At Malta the EU once again paraded its lack of common decency. The 27 failed to reassure all UK citizens living in other member states that they are legally and morally entitled to stay! The UK of course has offered those assurances for EU citizens legally settled today in the UK on a reciprocal basis.
There are two main problems with the EU’s decisions on migrants at Malta.
The first is the EU has effectively shifted the responsibility to stem the rapid flow of migrants across the Mediterranean to the Government of National Accord in Libya. This government is struggling to exert its control over Libya, which remains a deeply divided country with a rival government in Tobruk and areas of the country under tribal and rebel control. No doubt it will welcome the money promised to strengthen its coastguard and for related purposes, but can it spend it nationally to achieve the EU’s aims? Will it be tempted to spend it for other purposes related to its own difficult position?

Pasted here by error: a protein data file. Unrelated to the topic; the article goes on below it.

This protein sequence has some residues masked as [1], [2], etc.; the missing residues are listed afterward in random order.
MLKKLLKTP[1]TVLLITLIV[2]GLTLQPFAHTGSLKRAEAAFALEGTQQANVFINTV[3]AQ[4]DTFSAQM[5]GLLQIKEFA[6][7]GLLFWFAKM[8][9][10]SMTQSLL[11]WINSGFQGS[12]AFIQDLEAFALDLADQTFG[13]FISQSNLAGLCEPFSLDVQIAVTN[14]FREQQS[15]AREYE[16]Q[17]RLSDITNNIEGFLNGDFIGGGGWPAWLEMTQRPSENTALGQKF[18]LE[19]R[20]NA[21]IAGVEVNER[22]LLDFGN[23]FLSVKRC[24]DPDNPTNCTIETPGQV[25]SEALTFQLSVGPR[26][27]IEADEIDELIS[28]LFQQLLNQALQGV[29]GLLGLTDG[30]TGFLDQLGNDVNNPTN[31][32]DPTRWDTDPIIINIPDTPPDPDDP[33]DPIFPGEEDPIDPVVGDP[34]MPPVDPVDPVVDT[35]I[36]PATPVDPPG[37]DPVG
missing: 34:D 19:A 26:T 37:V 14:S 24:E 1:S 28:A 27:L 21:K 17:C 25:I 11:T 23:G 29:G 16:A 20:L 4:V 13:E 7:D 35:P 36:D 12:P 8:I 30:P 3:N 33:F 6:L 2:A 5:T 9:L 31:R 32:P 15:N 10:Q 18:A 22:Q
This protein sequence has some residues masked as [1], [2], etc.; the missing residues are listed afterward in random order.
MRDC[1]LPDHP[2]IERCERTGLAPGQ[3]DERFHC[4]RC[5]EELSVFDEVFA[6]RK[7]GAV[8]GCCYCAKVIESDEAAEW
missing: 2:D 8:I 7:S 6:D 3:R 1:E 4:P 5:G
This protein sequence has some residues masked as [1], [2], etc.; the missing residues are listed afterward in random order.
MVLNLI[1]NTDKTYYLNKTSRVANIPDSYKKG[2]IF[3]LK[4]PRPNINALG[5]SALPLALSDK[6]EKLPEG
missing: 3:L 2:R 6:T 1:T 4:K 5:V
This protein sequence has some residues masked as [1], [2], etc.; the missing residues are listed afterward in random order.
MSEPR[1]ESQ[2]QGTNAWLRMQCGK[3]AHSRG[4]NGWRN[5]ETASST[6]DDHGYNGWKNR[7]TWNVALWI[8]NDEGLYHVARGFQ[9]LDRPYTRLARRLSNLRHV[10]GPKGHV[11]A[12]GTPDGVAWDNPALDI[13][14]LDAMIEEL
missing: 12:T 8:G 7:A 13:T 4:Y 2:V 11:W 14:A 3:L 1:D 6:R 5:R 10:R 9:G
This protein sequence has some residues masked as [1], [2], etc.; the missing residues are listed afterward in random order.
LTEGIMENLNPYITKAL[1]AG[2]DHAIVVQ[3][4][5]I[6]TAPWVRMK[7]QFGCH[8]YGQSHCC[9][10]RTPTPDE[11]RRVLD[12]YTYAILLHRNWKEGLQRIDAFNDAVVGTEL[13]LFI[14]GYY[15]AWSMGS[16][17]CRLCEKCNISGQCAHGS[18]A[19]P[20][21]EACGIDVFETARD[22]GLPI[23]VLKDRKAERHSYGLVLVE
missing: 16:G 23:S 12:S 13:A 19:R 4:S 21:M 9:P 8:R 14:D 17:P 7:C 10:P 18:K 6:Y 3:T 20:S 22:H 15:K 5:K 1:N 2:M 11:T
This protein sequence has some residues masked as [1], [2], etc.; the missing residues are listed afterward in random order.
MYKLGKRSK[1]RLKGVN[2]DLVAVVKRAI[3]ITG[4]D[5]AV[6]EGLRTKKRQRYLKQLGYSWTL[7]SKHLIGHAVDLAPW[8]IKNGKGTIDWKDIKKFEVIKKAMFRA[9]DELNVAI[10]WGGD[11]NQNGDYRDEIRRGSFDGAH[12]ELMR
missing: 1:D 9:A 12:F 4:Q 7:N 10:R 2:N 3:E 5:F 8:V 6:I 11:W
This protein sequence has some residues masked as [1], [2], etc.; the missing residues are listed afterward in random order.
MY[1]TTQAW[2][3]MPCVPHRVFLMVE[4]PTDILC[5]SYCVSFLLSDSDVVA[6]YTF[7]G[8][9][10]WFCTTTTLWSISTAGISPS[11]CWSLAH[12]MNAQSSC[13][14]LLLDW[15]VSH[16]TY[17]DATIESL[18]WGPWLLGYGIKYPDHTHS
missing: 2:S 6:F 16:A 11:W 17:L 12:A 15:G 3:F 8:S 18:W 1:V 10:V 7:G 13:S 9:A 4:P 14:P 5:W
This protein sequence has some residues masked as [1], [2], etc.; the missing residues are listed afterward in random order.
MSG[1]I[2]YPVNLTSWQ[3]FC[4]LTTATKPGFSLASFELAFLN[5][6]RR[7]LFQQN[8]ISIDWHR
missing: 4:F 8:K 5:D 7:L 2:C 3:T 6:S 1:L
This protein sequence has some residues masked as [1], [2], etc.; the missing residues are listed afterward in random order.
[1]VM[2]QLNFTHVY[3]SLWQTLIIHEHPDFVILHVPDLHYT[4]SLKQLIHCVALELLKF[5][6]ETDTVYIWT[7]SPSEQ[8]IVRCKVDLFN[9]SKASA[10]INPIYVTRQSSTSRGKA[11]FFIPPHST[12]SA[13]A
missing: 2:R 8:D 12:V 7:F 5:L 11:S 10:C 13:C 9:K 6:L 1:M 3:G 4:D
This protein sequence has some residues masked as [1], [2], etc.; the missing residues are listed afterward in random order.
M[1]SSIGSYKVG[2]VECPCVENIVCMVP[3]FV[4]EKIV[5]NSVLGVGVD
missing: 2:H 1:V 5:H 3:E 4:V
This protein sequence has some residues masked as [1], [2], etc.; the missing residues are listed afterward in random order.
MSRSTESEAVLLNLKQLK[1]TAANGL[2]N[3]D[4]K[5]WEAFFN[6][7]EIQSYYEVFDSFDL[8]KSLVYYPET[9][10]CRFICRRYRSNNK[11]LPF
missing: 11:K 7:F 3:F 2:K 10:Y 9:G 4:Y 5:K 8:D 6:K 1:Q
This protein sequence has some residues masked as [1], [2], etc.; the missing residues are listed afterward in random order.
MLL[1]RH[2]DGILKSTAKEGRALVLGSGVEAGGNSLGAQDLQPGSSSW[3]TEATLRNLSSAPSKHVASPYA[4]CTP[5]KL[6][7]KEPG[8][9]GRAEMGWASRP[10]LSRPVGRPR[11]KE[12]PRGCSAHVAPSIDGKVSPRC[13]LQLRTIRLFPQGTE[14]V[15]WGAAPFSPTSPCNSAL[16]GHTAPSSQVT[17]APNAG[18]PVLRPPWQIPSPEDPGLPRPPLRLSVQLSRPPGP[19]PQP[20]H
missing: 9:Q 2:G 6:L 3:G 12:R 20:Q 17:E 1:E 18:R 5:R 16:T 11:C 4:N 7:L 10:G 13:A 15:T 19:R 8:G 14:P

The second is the request for a policy to return people who have already arrived in the EU following illegal migration. How are they going to do this? Why do they bring people in to the EU in the first place if they want to take them back to countries like Libya? Will it be legal to require people to leave? What will they do if they refuse?
It is difficult to believe this statement will work to stop the flow. It is also difficult to see how it squares with the EU vision of itself as a home to welcome migrants as outlined by Mrs Merkel last year. How does this differ from Mr Trumps wish cut numbers crossing the Mexican frontier?